“In total, including our special dividend paid in September 2021, we will return to shareholders approximately $2.6bn or $21.50 per share since our IPO, which represents approximately 30% of our current market cap and, incredibly, approximately 50% higher than our IPO market cap,” Glickman said.

No slowdown in sight

Sivakumar has been covering the transportation sector for about seven years. He said the lift that ZIM is getting from higher shipping prices because of supply chain congestion isn’t likely to slow down anytime soon.

He said the “current bottleneck in the supply chain is unlikely to return to normal levels before the Q3 peak season. We update our supply and demand model and expect supply dynamics to continue to be favourable for elevated freight rates.”

The market responded to ZIM’s good news. By the close of trading on 9 March, ZIM’s stock had surged more than 6% to land at $75.14. In the past six months, the stock has gone up nearly 30%.

Sivakumar’s target price for ZIM shares is currently sitting at $100.

“We expect bunker costs to be up 50% year-over-year in 2022,” Sivakumar said. “However, given the tight supply chain, liners are in a position to pass on the cost to shippers with a lag of six weeks. We do see the favourable rate environment offsetting cost pressure and the sector is likely to report year-over-year growth in earnings.”

A bunker is the fuel carried and consumed by a marine vessel.

Founded in 1945

The encouraging state of the business climate for shipping companies caused Sivakumar to update his target prices for Germany’s Hapag Lloyd (OTCMKTS: HPGLY), Denmark’s Maersk (OTCMKTS: AMKBY) and ZIM. Sivakumar also added ZIM to Citi’s “positive catalyst watch” list.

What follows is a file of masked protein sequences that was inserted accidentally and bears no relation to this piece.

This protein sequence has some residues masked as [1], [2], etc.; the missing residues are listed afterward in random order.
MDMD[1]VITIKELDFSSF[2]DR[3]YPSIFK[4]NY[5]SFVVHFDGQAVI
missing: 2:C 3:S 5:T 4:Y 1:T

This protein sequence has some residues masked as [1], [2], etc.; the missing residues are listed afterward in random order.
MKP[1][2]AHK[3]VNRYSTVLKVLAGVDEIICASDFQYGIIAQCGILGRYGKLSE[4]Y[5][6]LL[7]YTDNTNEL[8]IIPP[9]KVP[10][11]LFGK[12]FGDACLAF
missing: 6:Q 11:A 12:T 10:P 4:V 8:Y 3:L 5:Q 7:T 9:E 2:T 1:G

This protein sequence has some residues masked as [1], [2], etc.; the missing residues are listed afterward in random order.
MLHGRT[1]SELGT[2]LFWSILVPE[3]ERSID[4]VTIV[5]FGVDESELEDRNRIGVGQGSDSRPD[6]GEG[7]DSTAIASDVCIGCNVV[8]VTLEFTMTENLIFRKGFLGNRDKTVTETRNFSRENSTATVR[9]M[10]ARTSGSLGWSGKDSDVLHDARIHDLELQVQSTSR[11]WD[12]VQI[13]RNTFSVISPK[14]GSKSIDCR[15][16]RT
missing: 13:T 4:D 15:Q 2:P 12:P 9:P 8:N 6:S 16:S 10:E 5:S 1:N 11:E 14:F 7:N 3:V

ZIM was founded in 1945 by Histadrut, a Jewish labour federation, and the Israel Maritime League. Its first ship was purchased in 1947. In its early years, ZIM carried immigrants from Europe and wartime supplies. In the 1950s, ZIM purchased 36 passenger, cargo, bulk-carrier, and container ships and began offering a wider range of services.

When air travel became more accessible in the late 1960s, ZIM ceased offering passenger services and began dedicating its energy and resources to international cargo shipping.

In 1969, about 50% of ZIM was acquired by the Israel Corp, and the Ofer Brothers Group became the controlling shareholder of that company in 1999. By 2004, Israel Corp had acquired all shares still owned by the government.

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The difference between trading assets and CFDs
The main difference between CFD trading and trading assets, such as commodities and stocks, is that you don’t own the underlying asset when you trade on a CFD.
You can still benefit if the market moves in your favour, or make a loss if it moves against you. However, with traditional trading you enter a contract to exchange the legal ownership of the individual shares or the commodities for money, and you own this until you sell it again.
CFDs are leveraged products, which means that you only need to deposit a percentage of the full value of the CFD trade in order to open a position. But with traditional trading, you buy the assets for the full amount. In the UK, there is no stamp duty on CFD trading, but there is when you buy stocks, for example.
CFDs attract overnight costs to hold the trades (unless you use 1-1 leverage), which makes them more suited to short-term trading opportunities. Stocks and commodities are more normally bought and held for longer. You might also pay a broker commission or fees when buying and selling assets direct and you’d need somewhere to store them safely.